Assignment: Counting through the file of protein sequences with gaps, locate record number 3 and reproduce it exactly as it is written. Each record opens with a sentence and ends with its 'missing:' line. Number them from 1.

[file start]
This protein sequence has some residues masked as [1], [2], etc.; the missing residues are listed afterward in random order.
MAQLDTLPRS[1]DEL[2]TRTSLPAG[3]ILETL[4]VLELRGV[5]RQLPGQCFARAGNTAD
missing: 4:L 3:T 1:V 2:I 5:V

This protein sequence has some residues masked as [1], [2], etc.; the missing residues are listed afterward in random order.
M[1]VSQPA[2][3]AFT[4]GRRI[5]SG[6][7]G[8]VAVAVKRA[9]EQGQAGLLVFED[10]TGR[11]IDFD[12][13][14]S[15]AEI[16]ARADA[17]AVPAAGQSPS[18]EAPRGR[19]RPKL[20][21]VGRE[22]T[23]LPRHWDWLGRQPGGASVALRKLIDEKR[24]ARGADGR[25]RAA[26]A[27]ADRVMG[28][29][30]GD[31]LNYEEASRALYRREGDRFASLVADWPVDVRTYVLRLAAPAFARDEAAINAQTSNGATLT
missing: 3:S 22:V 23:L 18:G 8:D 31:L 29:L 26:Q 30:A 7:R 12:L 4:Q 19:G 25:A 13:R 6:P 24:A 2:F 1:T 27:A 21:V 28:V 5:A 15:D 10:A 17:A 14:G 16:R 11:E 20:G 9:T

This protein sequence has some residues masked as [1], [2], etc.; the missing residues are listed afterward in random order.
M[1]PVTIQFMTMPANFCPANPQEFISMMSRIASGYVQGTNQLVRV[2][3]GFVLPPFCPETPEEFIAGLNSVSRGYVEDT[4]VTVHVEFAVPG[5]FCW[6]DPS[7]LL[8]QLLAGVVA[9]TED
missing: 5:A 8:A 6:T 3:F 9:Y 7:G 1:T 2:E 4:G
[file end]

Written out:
This protein sequence has some residues masked as [1], [2], etc.; the missing residues are listed afterward in random order.
M[1]PVTIQFMTMPANFCPANPQEFISMMSRIASGYVQGTNQLVRV[2][3]GFVLPPFCPETPEEFIAGLNSVSRGYVEDT[4]VTVHVEFAVPG[5]FCW[6]DPS[7]LL[8]QLLAGVVA[9]TED
missing: 5:A 8:A 6:T 3:F 9:Y 7:G 1:T 2:E 4:G